Can Employees Assaulted On The Job Get Workers Compensation?

Workers' Compensation Alabama Employment Law Assault
The Alabama Workers’ Compensation Act covers assaults on employees, if the assault is the result of the victim’s status as an employee.

An employee assaulted on-the-job is entitled to benefits under the Alabama Workers’ Compensation Act if the assault occurs “because of his or her status as an employee or because of his or her employment.”  Lawler and Cole v. Cole, No. 2170162, 2018 WL 3406880 (Ala. Civ. App. Jul. 13, 2018).  The Alabama Court of Civil Appeals reached that decision in a case involving the tragic murder of an accountant.

Linda Cole was the long-time accountant for Jimmy Dale Cooper.  In 2007 or 2008, Cooper began to be audited for sales tax issues, and he ceased to be a client of Ms. Cole.  Those sales tax issues were not resolved in Mr. Cooper’s favor.  It appears that Mr. Cooper may have suffered from mental illness and blamed his tax issues on a number of people, including the accountant he employed after Ms. Cole, his attorney, and a former business partner.  On February 10, 2016, he held the attorney hostage and forced the attorney to invite the former business partner to his office.  While holding the attorney hostage, Cooper told the attorney that he blamed Ms. Cole for his tax problems.  Cooper tried to shoot the former business partner, and his current accountant.  Cooper then went to Ms. Cole’s office and confronted her.  He told her: “You have f***** my taxes up for the last time.”  Ms. Cole responded: “Jimmy, please don’t do this” and “I will help you, we will do what we can to fix … this mess, but I will help you.”   Cooper then shot and killed Ms. Cole.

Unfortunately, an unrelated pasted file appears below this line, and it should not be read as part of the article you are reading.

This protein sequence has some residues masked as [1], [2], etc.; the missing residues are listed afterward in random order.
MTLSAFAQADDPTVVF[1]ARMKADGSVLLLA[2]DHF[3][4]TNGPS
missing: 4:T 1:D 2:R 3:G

The insurance company for Ms. Cole’s employer declined to pay workers’ compensation benefits related to the incident, so Ms. Cole’s widow file suit.  A trial court in Marion County found that the assault was covered by the Workers’ Compensation Act, and the insurance company appealed.

Under the Workers’ Compensation Act, benefits are provided only if an employee suffers an “injury” that arises out of or in the course of employment.  And, the Act provides that “[i]njury does not include an injury caused by the act of a third person … intended to injure the employee because of reasons personal to him or her and not directed against him or her as an employee or because of his or her employment.”  Ala. Code §25-5-1(9).  The Court of Civil Appeals interpreted that language to mean what it says:  “an intentional assault does not arise out of the employment if it is committed upon an employee because of reasons personal to the employee and not because of his or her status as an employee or because of his or her employment.”

The Court focused on “whether the rational mind can trace the assault on the employee to her status as an employee or because of her employment as opposed to some personal characteristic of the employee.”  The Court relied upon the comments made by Mr. Cooper and Ms. Cole to find that her murder occurred because of her employment as an accountant.

The Court of Civil Appeals also rejected two arguments by the insurance company.  First, the company argued that the assault was not compensable because there was no evidence that Ms. Cole actually caused Mr. Cooper’s tax problems.  But, the court found the issue was not whether she actually caused the problems, but whether she was attacked “because of her status as his former accountant and because of her employment.”  The insurance company also argued that Cooper’s assault was a “personal attack because of the long passage of time since the professional relationship between Cooper and the employee ended. ”  Nevertheless, the court focused on whether there was a “personal” or work-related dispute, and concluded the “undisputed evidence indicates that, at all times, Cooper’s grievance with the employee remained rooted in their working, not personal, relationship.”